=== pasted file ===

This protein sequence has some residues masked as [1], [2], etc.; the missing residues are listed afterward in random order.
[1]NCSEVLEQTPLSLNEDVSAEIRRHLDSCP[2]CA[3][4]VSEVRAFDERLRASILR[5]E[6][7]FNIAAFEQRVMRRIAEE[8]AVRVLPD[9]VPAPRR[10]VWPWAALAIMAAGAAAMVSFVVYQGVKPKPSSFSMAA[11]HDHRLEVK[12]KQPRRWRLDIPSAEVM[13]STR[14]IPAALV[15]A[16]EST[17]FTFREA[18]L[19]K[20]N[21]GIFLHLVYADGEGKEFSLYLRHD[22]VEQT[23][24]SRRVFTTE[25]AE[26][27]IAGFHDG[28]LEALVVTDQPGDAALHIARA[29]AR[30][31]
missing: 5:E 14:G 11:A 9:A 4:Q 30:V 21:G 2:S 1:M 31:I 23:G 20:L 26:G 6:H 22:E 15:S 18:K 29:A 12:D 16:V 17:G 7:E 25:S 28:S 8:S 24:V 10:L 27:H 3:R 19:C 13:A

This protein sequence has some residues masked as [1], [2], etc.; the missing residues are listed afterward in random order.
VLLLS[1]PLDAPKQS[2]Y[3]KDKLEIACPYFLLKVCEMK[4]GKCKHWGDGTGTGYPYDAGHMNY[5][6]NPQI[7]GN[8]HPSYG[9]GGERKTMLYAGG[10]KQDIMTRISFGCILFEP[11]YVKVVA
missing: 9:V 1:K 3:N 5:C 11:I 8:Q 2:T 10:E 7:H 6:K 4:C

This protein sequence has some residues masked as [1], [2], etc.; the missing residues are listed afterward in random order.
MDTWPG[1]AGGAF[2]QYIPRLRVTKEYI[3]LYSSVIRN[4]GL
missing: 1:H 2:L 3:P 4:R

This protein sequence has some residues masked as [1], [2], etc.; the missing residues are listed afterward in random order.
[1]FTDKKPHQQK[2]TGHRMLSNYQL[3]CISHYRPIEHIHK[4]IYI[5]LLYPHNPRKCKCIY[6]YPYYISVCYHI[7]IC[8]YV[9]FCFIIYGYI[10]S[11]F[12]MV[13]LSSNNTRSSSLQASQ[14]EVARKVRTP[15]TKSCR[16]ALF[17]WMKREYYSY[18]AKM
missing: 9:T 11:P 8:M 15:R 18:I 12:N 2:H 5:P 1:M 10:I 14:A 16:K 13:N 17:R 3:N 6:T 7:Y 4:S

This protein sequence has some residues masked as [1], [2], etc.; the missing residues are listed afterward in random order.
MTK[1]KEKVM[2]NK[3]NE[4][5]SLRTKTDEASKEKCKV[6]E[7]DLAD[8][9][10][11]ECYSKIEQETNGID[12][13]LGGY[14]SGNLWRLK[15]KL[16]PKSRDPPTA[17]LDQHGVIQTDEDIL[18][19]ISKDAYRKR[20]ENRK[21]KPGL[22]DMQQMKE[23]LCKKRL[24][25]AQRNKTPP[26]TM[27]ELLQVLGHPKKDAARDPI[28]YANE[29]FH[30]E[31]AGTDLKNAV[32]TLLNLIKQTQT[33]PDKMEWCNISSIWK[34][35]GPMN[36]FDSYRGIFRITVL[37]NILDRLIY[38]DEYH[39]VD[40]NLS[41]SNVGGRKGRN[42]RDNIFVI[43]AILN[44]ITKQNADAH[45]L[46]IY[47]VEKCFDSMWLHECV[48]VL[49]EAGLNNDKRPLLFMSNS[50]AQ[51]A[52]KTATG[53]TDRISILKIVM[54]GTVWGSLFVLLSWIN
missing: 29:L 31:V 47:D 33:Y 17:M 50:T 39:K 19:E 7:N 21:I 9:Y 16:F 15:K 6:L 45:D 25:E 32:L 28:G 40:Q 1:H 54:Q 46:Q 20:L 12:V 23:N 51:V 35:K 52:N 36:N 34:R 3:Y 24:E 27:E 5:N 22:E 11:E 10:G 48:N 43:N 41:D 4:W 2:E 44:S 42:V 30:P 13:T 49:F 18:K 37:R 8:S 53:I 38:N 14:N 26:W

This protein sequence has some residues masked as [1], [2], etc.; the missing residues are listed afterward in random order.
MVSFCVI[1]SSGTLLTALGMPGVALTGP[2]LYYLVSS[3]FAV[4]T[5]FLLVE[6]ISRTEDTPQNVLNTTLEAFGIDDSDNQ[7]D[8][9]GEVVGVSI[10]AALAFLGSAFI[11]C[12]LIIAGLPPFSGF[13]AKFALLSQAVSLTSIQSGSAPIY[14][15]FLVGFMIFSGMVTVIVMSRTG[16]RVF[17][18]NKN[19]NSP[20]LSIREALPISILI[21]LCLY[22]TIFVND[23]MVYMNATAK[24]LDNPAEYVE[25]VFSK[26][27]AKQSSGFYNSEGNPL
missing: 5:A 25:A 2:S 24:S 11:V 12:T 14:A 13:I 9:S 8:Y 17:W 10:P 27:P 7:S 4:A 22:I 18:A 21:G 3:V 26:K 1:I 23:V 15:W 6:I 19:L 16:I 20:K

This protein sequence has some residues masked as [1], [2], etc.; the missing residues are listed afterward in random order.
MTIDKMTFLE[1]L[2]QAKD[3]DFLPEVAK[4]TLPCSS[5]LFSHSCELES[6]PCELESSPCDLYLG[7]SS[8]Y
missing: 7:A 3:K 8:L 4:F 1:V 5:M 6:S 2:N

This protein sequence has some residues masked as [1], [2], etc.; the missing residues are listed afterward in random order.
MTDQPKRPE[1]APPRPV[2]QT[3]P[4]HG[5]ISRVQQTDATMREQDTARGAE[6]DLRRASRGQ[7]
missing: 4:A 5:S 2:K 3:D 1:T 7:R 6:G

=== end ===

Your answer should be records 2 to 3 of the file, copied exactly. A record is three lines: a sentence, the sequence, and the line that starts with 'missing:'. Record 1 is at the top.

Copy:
This protein sequence has some residues masked as [1], [2], etc.; the missing residues are listed afterward in random order.
VLLLS[1]PLDAPKQS[2]Y[3]KDKLEIACPYFLLKVCEMK[4]GKCKHWGDGTGTGYPYDAGHMNY[5][6]NPQI[7]GN[8]HPSYG[9]GGERKTMLYAGG[10]KQDIMTRISFGCILFEP[11]YVKVVA
missing: 9:V 1:K 3:N 5:C 11:I 8:Q 2:T 10:E 7:H 6:K 4:C

This protein sequence has some residues masked as [1], [2], etc.; the missing residues are listed afterward in random order.
MDTWPG[1]AGGAF[2]QYIPRLRVTKEYI[3]LYSSVIRN[4]GL
missing: 1:H 2:L 3:P 4:R